Last night we kicked off the first Creative Somerville Series, the first of our talks designed to highlight local creatives and entrepreneurs through intimate ‘fireside chats.’
We, of course, had a nice fireplace up on youtube roaring away—but aside from our fake fire’s hipster cred–it was really a symbol of how this series is different: The Creative Somerville Series is not your typical power point and Q&A. Our fireside chats are about getting to hear someone’s story, to learn about how they think and create, and to share creative energy and ideas in an intimate setting.
Making Aeronaut Happen
Pulling off a dream means patching together resources, promises, hopes, commitment. There’s always the ‘What I didn’t know before I started,’ such as, ‘Oh wait, we need to have staff to serve customers’ or ‘Cash registers….right. Gotta have those and know how to use them.’
I’m always interested in the moment when things get hard and it seems like it’s not going to work out. From a psychological perspective, what makes someone move past that point? Ben and Ronn spoke about the struggle to get the funding they needed–potential investors they approached were used to funding more dematerialized ]tech startups which needed less tangible assets and therefore can bring in higher return on their investment. At one point, the company had $5K in the bank (“depending on how you look at it” it was $5K or in the negative… Ben charitably pointed out) but they were spending at least $25K a month. They were still raising money while they were setting up for the launch and it was a complicated dance.
One of the keys was going all in–including quitting their jobs for some. “It was clear we were serious about what we were doing because we had no other options,” said Ben. Their fundraising success rate dramatically improved over the course of four months–and by the end investors were approaching them asking to invest. They now own only 75% of their company’s equity, but retain the creative control.
Designers’ Tip: Be Santa Claus
We were lucky to have Aeronaut’s designer, Ryan Habbyshaw of Loyal Supply Co., a designer and builder who worked with Aernoaut (he built the bar!) It was fantastic to get insight on the launch from someone who wasn’t in the founding team but was key to the launch process.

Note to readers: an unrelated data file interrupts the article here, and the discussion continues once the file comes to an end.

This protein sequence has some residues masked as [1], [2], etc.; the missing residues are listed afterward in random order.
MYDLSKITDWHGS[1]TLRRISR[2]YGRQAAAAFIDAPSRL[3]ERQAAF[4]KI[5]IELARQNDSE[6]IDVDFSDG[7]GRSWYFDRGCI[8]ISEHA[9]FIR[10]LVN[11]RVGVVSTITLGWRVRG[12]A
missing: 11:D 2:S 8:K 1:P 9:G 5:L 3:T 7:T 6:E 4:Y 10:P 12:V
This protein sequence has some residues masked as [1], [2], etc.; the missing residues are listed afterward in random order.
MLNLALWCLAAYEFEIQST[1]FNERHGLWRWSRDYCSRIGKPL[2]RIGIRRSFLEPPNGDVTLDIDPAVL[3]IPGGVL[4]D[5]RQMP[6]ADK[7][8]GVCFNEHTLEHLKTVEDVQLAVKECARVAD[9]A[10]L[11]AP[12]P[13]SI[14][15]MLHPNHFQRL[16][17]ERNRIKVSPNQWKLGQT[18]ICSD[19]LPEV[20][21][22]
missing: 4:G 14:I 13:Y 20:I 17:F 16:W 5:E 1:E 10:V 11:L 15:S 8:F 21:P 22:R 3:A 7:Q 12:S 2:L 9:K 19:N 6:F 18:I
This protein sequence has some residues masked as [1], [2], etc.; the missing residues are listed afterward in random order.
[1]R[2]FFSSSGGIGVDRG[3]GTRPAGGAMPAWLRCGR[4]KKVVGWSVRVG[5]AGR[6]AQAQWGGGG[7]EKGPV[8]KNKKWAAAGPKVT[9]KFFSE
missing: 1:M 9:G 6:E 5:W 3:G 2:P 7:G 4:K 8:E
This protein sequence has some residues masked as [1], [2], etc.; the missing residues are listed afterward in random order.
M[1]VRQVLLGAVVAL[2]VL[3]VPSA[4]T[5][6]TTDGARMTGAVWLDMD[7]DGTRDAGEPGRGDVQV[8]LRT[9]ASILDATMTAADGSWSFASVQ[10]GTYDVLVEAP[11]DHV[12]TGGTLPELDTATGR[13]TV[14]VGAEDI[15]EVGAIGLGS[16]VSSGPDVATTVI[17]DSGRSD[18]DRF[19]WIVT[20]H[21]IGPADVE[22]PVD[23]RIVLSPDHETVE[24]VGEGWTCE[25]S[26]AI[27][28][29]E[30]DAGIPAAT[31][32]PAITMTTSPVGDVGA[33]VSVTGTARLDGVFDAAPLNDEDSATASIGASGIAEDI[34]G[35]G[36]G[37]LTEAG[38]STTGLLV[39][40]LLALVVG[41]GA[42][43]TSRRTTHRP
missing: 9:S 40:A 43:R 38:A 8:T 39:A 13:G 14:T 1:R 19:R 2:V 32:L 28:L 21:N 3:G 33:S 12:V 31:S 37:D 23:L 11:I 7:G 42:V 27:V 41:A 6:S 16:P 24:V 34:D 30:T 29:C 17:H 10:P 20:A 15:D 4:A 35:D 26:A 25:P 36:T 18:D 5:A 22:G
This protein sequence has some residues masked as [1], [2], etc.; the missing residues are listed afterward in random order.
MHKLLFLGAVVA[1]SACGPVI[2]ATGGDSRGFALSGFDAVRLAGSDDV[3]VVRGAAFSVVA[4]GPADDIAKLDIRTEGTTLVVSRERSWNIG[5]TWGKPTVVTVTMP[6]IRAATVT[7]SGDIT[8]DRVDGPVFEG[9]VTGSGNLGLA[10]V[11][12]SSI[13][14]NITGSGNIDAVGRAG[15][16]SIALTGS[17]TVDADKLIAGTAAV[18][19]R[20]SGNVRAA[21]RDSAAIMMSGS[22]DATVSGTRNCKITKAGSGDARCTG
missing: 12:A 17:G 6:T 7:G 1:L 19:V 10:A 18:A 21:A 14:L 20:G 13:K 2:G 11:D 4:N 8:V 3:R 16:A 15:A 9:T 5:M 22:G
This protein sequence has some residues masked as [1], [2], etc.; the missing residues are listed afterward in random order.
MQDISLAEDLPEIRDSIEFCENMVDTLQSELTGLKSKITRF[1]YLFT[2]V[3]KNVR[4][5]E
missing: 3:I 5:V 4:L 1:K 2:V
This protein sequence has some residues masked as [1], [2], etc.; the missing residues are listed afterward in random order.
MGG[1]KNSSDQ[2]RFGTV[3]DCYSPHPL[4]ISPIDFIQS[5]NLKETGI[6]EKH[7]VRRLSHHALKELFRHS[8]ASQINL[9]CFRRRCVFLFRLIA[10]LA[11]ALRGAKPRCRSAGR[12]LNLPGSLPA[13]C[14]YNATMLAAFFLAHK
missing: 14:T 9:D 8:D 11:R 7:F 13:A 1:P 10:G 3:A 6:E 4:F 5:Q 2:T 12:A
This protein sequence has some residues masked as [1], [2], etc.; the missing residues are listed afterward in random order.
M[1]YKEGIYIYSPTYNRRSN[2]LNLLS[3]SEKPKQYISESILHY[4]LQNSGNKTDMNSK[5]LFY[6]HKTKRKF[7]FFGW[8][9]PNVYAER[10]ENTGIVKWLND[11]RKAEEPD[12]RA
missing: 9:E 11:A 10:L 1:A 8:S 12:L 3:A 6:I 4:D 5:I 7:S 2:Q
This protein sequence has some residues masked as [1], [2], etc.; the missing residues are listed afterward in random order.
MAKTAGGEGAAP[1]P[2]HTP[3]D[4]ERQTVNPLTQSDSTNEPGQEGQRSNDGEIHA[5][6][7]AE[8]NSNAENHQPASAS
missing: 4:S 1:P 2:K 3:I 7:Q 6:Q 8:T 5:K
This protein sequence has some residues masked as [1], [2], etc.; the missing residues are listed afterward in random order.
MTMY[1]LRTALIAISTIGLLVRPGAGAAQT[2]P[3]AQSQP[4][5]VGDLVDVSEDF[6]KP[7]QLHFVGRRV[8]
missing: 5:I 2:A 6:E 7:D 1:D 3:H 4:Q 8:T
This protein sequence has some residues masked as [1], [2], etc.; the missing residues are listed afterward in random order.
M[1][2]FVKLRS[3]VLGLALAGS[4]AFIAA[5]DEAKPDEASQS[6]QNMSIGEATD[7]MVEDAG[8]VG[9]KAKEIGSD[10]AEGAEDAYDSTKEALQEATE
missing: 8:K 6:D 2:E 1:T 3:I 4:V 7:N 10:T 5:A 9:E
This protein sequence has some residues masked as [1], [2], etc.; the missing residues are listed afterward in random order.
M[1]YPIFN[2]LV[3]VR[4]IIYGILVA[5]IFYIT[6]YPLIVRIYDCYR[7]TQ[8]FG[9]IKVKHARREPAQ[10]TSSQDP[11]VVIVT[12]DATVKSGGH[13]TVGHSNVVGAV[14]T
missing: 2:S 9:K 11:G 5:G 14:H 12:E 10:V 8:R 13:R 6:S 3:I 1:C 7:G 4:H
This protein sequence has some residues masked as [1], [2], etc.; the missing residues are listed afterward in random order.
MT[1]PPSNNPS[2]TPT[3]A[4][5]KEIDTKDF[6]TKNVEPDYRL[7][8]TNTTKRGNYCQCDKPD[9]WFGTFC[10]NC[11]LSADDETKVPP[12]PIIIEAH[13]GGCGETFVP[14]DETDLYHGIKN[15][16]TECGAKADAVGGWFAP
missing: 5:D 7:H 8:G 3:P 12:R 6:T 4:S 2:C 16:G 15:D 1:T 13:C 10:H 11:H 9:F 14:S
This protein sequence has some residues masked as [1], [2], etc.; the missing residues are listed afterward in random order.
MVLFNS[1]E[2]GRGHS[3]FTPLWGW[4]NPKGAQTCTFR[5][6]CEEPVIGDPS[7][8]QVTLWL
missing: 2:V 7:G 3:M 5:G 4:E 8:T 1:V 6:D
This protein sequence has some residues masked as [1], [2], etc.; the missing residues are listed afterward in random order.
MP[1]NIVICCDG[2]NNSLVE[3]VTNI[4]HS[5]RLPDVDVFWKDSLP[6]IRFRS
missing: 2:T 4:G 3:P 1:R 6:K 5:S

Ryan spoke about the process of designing the space at Aeronaut, building the bar and generally trying to give a huge space an identity on a small budget. Who knew chairs could be so expensive? (I learned this hard lesson too, sourcing the chairs for Black Trumpet. I lost many good hours of my life to scouring the internet for cheap but nice-looking chairs.)
Ryan told us about his tip for getting clients to sign off on your design. He’d just stay up at night (this was his side gig on top of a day job at IDEO so that’s when he was free anyway) and build. Then Ben, Ronn and Dan would walk in the next day and see an entirely new space and fall in love with it.
In an endearing exchange, Ryan, Ben and Ronn revealed their different perspectives when it came to their opening event–where they launched a lawn chair lifted by helium balloons. Ryan cut off an engineering discussion about how many balloons you really needed to lift a chair (you only need a few if they’re rated for higher weights) and insisted on many for visual impact. As Ben and Ronn spoke about their journey, its clear that they each have their strengths which they’ve employed in building Aeronaut, but they’ve also become fluid in onboarding the strengths of others.
I was struck by something I heard from both Ronn and Ben–brewing beer is something that allows them to work the way they want to. It’s not that they’re not passionate about their beer–they’re passionate about every aspect of beer and the process of making it and they could have talked about it for hours–but they have found a way to build something that’s more than a brewery. It’s a place for science and real-life experimentation, it’s an incubator, it’s an event space in which community members are creating experiences the team would have never dreamed up themselves (last night Aeronaut was hosting square dancing as we spoke.)
The team intends to keep growing and building and changing every year–last night Ben spoke about their vision for Aeronaut becoming a lab space that can partner with universities and other efforts afoot.
Ben said that what ultimately drives their work is “the quest to see adventures come to fruition. That’s why their space has become one of my favorite spots. That excitement to make something awesome is what drives me. It attracts other folks with ideas and creative energy. That’s what makes me feel excited about living and working here, and that’s what’s behind the Creative Somerville Series.